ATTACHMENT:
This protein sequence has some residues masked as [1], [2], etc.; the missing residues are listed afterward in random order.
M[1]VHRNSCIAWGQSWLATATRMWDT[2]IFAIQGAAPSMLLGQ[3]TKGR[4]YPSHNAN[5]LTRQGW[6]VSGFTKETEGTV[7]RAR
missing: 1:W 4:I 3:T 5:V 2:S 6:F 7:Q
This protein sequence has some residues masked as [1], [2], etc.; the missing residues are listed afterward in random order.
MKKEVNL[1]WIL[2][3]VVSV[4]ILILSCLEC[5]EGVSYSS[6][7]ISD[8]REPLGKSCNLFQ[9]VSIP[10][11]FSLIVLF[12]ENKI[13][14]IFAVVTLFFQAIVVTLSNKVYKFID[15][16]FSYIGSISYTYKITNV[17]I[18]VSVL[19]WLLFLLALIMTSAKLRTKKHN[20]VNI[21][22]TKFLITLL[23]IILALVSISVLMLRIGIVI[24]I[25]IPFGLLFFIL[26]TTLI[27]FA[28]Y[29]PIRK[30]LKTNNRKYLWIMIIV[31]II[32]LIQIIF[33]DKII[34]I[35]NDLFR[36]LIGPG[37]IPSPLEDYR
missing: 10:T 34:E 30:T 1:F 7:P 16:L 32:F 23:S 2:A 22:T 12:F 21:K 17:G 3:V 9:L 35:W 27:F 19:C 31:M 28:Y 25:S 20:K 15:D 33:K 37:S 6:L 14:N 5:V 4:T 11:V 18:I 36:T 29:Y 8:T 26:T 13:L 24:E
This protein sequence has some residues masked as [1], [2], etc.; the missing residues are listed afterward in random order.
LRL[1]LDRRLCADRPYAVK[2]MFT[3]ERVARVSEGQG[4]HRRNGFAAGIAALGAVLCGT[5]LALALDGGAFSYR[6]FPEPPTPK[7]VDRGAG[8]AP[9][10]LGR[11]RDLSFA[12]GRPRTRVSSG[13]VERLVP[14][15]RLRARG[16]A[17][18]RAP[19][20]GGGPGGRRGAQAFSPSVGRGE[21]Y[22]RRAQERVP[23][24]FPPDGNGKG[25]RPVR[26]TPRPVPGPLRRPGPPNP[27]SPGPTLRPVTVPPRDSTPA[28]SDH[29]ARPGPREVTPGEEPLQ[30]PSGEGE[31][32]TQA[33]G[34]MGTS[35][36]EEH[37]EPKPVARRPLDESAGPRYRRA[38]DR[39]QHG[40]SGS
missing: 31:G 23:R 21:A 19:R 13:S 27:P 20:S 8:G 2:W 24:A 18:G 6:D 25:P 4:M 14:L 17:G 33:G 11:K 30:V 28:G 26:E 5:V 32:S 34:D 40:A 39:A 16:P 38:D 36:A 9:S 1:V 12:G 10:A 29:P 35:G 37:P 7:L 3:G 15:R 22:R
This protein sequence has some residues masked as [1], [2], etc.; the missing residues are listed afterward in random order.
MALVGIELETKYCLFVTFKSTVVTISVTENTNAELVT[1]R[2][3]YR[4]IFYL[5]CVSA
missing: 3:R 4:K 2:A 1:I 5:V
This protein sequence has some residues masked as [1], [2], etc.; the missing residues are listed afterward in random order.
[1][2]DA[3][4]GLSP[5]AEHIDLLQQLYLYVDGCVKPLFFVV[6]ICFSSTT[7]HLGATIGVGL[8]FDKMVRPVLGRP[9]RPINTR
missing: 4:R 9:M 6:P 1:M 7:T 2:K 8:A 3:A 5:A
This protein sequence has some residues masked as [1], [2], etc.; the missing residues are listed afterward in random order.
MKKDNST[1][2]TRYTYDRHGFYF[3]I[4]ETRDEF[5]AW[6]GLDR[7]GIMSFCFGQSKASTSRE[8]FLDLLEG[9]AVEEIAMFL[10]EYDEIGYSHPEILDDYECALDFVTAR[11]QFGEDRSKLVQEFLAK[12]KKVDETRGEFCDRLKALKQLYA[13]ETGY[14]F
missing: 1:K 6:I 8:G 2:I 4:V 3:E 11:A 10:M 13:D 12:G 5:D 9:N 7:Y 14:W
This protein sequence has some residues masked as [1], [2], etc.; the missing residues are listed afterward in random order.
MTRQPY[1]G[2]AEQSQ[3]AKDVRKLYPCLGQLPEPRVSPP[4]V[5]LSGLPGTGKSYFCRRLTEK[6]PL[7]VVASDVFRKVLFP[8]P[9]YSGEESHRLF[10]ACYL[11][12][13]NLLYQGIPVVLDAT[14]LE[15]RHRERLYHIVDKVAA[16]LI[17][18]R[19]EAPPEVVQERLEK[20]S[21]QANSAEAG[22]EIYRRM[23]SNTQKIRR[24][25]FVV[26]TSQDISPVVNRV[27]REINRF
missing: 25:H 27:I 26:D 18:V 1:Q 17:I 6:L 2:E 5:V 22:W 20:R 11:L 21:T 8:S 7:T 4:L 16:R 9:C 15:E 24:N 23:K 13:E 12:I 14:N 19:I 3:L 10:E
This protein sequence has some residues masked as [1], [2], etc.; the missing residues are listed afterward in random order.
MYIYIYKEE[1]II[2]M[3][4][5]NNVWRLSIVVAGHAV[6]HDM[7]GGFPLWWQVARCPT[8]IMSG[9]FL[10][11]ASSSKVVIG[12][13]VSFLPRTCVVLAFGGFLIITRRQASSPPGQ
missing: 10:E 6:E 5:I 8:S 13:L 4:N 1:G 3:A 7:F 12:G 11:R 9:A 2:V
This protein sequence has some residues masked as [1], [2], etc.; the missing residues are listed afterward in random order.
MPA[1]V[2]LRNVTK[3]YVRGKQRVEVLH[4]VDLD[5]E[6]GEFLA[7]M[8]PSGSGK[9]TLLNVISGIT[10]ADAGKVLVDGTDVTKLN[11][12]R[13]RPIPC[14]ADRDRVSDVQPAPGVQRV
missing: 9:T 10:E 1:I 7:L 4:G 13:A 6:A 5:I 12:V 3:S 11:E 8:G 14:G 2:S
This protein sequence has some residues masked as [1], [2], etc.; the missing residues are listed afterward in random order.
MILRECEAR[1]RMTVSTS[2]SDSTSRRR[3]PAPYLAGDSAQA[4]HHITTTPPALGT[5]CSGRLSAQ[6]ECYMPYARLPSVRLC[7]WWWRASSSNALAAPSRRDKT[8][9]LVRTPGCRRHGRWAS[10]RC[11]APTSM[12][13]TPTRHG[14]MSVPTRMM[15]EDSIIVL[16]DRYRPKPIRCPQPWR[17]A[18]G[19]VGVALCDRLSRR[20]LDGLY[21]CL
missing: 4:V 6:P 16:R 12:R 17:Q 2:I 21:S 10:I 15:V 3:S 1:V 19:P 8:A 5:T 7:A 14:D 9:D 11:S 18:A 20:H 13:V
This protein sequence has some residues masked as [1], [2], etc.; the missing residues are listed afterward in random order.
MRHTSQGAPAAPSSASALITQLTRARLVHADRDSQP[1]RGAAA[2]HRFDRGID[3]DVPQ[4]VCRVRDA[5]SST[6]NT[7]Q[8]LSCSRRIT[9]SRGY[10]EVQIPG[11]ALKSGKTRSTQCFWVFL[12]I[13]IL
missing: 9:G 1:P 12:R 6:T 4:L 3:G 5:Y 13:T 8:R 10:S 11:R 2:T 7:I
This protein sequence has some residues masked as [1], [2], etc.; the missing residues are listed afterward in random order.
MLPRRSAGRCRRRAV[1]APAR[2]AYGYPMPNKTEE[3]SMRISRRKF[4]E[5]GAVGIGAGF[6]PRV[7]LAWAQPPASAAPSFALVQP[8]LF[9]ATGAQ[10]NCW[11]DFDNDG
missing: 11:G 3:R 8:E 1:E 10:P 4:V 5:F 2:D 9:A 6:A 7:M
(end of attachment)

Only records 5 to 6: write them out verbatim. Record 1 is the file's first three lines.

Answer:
This protein sequence has some residues masked as [1], [2], etc.; the missing residues are listed afterward in random order.
[1][2]DA[3][4]GLSP[5]AEHIDLLQQLYLYVDGCVKPLFFVV[6]ICFSSTT[7]HLGATIGVGL[8]FDKMVRPVLGRP[9]RPINTR
missing: 4:R 9:M 6:P 1:M 7:T 2:K 8:A 3:A 5:A
This protein sequence has some residues masked as [1], [2], etc.; the missing residues are listed afterward in random order.
MKKDNST[1][2]TRYTYDRHGFYF[3]I[4]ETRDEF[5]AW[6]GLDR[7]GIMSFCFGQSKASTSRE[8]FLDLLEG[9]AVEEIAMFL[10]EYDEIGYSHPEILDDYECALDFVTAR[11]QFGEDRSKLVQEFLAK[12]KKVDETRGEFCDRLKALKQLYA[13]ETGY[14]F
missing: 1:K 6:I 8:G 2:I 4:V 3:E 11:A 10:M 13:D 12:G 5:D 9:N 7:Y 14:W